Most common antivirus software products, especially Avast and AVG have two methods of recognizing whether a file is a malware/virus or not. They do that by following a predefined list of viruses and malware if the name of a file is exactly the same as that of a predefined malware or virus then they are sure that’s a virus and will be removed. Another way is to assign a reputation score to files and if the file does not meet the reputation score then that file is assigned a tag- it may be a virus or it may not be a virus, we cannot tell for sure.
So what files are these? These are files associated with recently created websites or recent software or applications that are not yet whitelisted, and one such file is FileRepMalware on Windows OS. So how do you check whether it’s malware or not and should you remove it?
What Is FileRepMalware?
To put it simply, FileRepMalware is a tag associated with 3rd party antiviruses to assign to a file, the most common adware is KMSPICO tool which is used for activating Windows without actually having to pay for it. This antivirus will assign the tag to software it finds suspicious.
Is FileRepMalware An Actual Threat?
Several third-party antivirus suites have been known to identify this file as unusual, however, this does not imply that the danger is real. When it comes to analyzing files that are allegedly contaminated with the FileRepMalware virus, Avast and AVG are renowned for generating numerous false positives.
When not many Avast customers have downloaded, installed, or utilized a file, Avast will give the FileRepMalware tag as a warning. So, while it doesn’t tell you anything about how hazardous the file is, it does tell you how popular it is among other people.
If you suspect a false positive, the easiest approach to evaluate whether the threat is genuine is to upload the file to VirusTotal. This malware aggregator will run the suspicious file across 50+ malware scanners to determine whether it is infected.
Visit https://www.virustotal.com/gui/home/uploa and click on ‘Choose File’, upload the file you want to check for malware, and wait for the software to show results.
Is FileRepMalware Harmful?
Simply because an antivirus tool identifies a file as suspicious does not guarantee it is. When examining files that may contain the FileRepMalware malware, AVG and Avast are infamous for producing numerous false positives.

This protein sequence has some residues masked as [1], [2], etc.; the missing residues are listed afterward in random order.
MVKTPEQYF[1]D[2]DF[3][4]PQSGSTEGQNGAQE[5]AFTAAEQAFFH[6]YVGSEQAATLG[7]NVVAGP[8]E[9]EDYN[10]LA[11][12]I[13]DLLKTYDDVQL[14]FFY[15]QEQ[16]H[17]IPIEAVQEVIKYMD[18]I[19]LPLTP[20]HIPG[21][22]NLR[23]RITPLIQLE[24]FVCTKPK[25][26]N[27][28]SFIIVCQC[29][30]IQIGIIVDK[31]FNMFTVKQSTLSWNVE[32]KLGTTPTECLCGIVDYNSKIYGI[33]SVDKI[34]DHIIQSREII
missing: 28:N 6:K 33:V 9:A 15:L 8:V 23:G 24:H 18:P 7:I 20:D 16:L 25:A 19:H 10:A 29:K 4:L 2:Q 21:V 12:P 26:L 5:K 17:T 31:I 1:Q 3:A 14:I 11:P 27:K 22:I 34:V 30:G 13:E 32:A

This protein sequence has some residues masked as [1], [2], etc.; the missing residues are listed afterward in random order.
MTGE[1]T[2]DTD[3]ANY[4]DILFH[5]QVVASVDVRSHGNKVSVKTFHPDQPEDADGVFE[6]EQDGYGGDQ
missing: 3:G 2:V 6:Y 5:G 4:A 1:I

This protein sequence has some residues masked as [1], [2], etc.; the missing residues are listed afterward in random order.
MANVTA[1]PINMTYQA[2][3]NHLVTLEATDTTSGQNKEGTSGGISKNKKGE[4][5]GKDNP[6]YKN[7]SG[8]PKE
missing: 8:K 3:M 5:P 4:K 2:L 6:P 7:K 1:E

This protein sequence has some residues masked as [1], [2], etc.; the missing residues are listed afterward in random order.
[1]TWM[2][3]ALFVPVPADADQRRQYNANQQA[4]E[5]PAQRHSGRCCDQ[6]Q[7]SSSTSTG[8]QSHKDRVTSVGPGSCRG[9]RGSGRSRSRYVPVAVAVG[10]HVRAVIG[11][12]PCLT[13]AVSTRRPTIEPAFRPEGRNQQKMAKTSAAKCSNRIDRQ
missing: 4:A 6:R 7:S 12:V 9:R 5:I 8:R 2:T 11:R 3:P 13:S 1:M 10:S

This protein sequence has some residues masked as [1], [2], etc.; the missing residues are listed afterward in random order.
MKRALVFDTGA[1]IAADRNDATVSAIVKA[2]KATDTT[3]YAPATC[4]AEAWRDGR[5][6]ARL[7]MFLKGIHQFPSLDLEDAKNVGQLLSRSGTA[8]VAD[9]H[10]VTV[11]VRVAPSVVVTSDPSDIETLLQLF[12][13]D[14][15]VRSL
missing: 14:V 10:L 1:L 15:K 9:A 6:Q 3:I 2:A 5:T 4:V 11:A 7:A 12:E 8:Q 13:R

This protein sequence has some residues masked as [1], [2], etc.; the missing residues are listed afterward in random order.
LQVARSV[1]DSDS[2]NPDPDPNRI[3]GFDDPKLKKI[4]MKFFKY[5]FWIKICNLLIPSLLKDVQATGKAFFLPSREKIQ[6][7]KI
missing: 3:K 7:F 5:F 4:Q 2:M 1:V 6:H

If just a few people have downloaded, installed, or utilized a file, Avast will designate it as FileRepMalware as a warning. This informs you how popular (or not) a file is, but it doesn’t tell you anything about its safety.
Unless this tag is assigned, it is possible that it is because the file has a low reputation score. This can happen while using cracked software, but it can also happen when using a genuine file.
How To Remove FileRepMalware?
If somehow the VirusTotal scan indicated that the file is a genuine security threat and not a false positive, you should take the necessary actions to thoroughly eradicate the virus infection. This will necessitate the use of a trustworthy security scanner.
The first thing to do would be update your antivirus. Whenever a file is incorrectly tagged with FileRepMalware, it will be whitelisted in the following update. As a result, the false positive will not appear again.
When a new file is erroneously tagged with FileRepMalware, the following security update will often whitelist the file, ensuring that the false positive does not occur again.
Avast and AVG will both automatically update anytime a fresh viral database signature become available. However, a manual user change or another 3rd party program may prevent this functionality from being used. If your AV client does not update automatically, go to this site: Avast for avast or AVG for AVG to upgrade your security suite to the most recent version.
If you still get false positives with FileRepMalware after upgrading the virus signature version to the most recent version, switching to a different antivirus suite is a fast fix. Better still, remove the existing third-party security package and begin utilizing the built-in security suite (Windows Defender).